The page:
26 September 2012

I'm still here

I've just been neglecting my little blog. The fall has proven to be very, very busy and I don't think things are going to calm down until Christmas. I'm not going to complain, though, because I still have a job to take up all my time and some people don't even have that.

I haven't quite finished writing about my Ontario trip. I got to spend about 12 days at my cabin. The first part of it was with the Core Four and the second part with my BFF, and the third part with my parents and their giant of a puppy, Barkley The Forlorn.

Sad, giant puppy

There was a big change at my cabin this year that I'd been told about but hadn't mentally prepared myself for. My great-aunt Ginny bought a little hunting cabin on an island during WWII. We call that island Ginny's Island. My great-grandfather Mungo loved the area so much that he bought the land across the lake from Ginny's Island and built the cabin that I call mine atop a hill.

"My" cabin
Ginny's cabin is an iconic image from my childhood. More so than my own cabin, since most of my time was spent on the bridge that connects the island to the land. I would spend entire days on the bridge, and Ginny's cabin was the scenery and setting for those days. The cabin itself was small, some might even say tiny. But I thought it was perfect.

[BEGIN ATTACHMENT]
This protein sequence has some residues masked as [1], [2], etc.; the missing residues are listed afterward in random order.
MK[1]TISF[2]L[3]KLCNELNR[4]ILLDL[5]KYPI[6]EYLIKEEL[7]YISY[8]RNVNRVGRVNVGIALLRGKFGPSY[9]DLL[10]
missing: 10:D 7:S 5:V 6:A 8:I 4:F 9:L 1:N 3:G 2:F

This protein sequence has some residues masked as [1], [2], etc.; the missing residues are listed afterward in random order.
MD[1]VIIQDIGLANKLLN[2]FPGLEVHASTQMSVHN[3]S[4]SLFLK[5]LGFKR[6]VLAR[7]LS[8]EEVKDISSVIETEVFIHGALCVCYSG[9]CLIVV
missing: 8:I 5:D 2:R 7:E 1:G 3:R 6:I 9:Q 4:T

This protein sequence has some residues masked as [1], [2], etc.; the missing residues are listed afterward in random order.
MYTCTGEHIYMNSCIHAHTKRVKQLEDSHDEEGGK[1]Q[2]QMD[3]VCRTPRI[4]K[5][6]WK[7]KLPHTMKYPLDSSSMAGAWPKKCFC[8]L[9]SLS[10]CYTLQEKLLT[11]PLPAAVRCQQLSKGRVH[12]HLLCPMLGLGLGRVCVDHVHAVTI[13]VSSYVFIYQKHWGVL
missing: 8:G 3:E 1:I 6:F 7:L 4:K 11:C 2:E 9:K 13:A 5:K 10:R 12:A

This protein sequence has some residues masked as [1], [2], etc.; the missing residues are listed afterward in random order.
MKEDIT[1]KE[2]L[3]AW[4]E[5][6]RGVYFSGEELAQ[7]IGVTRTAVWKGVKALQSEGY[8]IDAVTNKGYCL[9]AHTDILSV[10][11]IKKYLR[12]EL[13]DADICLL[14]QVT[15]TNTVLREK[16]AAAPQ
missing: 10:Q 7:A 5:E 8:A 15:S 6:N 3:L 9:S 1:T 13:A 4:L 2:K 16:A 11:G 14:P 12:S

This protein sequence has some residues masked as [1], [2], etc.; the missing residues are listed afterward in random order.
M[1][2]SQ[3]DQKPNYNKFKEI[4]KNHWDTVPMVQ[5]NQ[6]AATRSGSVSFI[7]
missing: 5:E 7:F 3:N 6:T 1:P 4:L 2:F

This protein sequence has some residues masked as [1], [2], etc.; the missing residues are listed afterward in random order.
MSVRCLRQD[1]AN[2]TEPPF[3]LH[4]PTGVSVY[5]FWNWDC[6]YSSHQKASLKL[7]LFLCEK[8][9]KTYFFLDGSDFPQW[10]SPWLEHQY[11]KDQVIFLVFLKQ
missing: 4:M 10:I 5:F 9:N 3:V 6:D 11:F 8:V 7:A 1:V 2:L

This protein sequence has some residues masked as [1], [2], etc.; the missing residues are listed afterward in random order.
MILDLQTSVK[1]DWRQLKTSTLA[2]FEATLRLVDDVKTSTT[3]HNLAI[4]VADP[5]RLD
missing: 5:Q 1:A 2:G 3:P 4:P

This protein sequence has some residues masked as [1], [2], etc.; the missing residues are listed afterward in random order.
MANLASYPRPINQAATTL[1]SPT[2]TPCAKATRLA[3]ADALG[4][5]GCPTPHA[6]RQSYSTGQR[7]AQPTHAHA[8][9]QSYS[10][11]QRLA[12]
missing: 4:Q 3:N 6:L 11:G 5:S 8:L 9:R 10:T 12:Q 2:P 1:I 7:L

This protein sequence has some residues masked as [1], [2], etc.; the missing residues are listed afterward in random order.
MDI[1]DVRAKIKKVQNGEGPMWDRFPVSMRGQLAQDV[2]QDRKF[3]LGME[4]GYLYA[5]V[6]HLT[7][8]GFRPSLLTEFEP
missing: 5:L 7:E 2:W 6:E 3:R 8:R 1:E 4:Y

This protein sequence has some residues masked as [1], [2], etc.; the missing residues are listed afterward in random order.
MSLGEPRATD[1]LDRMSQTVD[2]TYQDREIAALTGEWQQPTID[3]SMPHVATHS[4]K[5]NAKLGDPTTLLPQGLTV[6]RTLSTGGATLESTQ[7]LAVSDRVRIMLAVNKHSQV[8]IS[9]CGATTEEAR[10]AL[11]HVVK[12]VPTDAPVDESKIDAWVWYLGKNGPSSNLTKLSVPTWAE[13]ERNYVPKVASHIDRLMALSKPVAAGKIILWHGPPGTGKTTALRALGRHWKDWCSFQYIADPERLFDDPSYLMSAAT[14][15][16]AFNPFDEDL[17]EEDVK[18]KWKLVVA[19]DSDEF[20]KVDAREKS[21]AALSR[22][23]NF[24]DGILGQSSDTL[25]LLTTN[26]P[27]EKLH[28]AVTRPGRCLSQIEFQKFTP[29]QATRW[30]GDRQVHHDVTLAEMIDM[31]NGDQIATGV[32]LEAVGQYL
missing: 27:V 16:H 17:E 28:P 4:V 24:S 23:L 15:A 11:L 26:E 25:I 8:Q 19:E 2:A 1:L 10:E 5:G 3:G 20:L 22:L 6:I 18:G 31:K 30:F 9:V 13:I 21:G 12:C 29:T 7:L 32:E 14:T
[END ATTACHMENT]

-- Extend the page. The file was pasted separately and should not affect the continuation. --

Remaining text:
Bridge to Ginny's Island

Ginny's cabin

For a number of reasons, the cabin fell into disrepair and had to be torn down. I wasn't there for that. The last time I was there it was still standing. But since then, they took it down (with a controlled burn, apparently) and they started building the new cabin. It has the same footprint as Ginny's (legally, it has to), but not the same layout and it looks very different and wrong to me. The first sight I got of it broke my heart. I grew more accustomed to it as I saw it more, but there was still a part of me that was suprised each time I saw it.
The new cabin on the island
 I suspect this is just the start of the slow death of my childhood. 

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